"Pessimism of the Intellect, Optimism of the Will"

An important corollary of Marx's view is Antonio Gramsci's formula, "pessimism of the intellect, optimism of the will." The political and psychological maturity of this perspective is astonishing. According to Gramsci, seeing the world without illusion is a precondition of any serious politics. Does this mean the Italian counsels a skeptical aloofness in the face of difficulty? On the contrary, it means that he urges optimism. Taking into account things as they are, he advises acting for the best--based on a rational assessment of the situation. By any lights, including those of personal life, this advice is infinitely superior to that of the skeptic who chooses to turn away when faced with difficult circumstances.

It is easy for many to sneer at the worldwide Marxist revolutionary struggle in the twentieth century. But would Salutin really wish to join them, to denigrate, for example, the Vietnamese fight for national liberation? Can he think of a more perfect example of a victorious organized movement based on the patient combination of revolutionary dedication and Marxist political principles? Can the Vietnamese people and leadership really be ridiculed for fanaticism and over-zealousness? Eighty million people living in independence, peace and growing prosperity cannot be dismissed so easily. History will certainly absolve the revolutionary optimism of Ho Chi Minh.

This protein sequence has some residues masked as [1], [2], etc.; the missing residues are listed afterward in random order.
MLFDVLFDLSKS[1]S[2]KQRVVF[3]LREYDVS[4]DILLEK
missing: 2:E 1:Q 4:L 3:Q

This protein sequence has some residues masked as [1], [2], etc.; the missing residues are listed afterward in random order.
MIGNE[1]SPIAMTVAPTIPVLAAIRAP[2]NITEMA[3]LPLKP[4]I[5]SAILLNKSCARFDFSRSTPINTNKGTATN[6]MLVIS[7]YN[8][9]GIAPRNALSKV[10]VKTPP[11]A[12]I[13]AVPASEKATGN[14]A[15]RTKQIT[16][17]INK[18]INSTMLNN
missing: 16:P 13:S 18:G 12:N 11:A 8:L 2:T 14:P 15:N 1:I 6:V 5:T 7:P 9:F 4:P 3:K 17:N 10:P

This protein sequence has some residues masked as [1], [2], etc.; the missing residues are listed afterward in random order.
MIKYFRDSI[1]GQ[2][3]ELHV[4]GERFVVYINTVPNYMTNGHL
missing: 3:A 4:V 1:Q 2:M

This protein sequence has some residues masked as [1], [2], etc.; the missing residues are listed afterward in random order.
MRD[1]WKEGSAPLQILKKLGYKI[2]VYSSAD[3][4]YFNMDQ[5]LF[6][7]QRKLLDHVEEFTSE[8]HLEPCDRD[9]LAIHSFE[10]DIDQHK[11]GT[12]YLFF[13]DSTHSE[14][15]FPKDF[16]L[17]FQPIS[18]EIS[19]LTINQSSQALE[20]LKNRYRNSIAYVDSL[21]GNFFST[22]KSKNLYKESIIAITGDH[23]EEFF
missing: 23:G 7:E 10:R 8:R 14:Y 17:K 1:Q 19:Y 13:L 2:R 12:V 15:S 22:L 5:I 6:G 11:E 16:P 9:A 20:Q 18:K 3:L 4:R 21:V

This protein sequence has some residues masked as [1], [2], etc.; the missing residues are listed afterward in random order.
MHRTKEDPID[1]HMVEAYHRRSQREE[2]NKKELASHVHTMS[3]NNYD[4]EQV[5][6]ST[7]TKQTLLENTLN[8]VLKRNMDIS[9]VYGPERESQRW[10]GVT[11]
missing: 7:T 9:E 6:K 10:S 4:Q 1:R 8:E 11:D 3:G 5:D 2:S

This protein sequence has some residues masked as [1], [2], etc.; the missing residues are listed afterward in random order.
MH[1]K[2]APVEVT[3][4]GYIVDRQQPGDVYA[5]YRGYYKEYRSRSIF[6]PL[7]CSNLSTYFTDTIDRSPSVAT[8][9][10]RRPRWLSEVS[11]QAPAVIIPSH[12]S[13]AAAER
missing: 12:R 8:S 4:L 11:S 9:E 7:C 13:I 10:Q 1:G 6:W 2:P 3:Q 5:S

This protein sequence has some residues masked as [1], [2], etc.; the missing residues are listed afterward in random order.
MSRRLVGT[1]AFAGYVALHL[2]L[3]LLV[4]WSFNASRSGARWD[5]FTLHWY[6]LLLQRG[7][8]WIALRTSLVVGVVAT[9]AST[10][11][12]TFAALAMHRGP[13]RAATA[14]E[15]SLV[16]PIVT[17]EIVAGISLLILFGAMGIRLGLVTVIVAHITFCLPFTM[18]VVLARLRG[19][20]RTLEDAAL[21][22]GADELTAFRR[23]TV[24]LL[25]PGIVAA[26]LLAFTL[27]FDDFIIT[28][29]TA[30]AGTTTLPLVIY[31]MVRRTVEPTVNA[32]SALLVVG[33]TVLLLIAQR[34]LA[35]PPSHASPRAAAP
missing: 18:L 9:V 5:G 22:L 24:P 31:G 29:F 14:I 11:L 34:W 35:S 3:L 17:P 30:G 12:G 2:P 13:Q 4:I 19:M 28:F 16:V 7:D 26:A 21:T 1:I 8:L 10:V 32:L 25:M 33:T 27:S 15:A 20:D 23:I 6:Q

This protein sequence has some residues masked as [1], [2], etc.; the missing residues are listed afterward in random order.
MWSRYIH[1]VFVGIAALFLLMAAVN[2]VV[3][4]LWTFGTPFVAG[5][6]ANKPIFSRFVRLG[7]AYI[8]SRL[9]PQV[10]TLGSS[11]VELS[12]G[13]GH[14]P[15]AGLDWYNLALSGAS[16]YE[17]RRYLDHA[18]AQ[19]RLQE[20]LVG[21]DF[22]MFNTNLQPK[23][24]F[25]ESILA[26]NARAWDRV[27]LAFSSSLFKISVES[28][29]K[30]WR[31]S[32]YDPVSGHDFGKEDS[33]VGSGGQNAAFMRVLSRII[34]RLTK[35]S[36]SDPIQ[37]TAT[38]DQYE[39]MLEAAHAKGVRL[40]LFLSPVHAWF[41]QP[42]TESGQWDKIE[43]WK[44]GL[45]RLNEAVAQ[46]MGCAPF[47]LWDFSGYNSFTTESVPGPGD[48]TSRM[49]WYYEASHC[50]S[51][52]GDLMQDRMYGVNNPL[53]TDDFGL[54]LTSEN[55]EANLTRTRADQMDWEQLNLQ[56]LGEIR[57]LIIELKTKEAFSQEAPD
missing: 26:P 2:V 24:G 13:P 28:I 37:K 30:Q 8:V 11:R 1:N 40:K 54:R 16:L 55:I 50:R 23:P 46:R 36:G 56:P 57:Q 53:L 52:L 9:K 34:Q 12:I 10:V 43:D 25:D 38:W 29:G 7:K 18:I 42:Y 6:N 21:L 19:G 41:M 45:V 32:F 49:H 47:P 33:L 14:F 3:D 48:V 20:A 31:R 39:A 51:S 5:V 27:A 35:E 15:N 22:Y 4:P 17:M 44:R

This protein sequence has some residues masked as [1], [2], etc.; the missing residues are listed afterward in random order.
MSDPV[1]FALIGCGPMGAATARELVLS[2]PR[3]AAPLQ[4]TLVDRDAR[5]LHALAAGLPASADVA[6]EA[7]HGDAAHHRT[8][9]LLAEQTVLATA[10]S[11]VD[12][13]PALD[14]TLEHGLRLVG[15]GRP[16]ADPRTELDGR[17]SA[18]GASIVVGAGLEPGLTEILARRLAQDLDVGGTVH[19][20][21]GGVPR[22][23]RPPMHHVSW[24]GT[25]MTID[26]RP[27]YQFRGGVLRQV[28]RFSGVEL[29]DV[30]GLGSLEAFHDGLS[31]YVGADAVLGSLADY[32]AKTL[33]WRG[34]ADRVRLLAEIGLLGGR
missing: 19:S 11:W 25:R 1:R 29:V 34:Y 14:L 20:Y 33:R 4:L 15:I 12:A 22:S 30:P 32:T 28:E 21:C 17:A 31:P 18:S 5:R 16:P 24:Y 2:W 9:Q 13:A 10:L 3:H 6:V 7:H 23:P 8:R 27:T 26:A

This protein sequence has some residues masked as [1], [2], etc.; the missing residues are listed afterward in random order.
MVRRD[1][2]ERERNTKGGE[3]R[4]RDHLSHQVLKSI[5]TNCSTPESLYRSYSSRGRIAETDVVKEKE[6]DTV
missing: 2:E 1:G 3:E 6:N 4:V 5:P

Confusing Religion and Reaction

In his piece, Salutin wrongly conflates secularism and the Left. In fact, the struggle for freedom of conscience and religious equality has been historically a liberal fight. Moreover, it is important to note that in Europe and the Americas it was a fight not merely against organized belief but against a politically established church allied with landed interests. Marxists and socialists have only continued what liberalism started.

In his effort to attack Marxist enthusiasm, Salutin verges on confusing religion and reaction. Religion, which is often a terrain of hope and feeling, ought not to be so easily reduced to political and social reaction and fanaticism. The role of indigenous religion including Islam and American Aboriginal spirituality in the struggle against Western imperialism is well attested. Indeed, the record of Calvinists, Anabaptists, Baptists and Quakers in struggling against absolute government, hierarchical religion and feudalism during the early modern centuries in Europe was also a heroic one.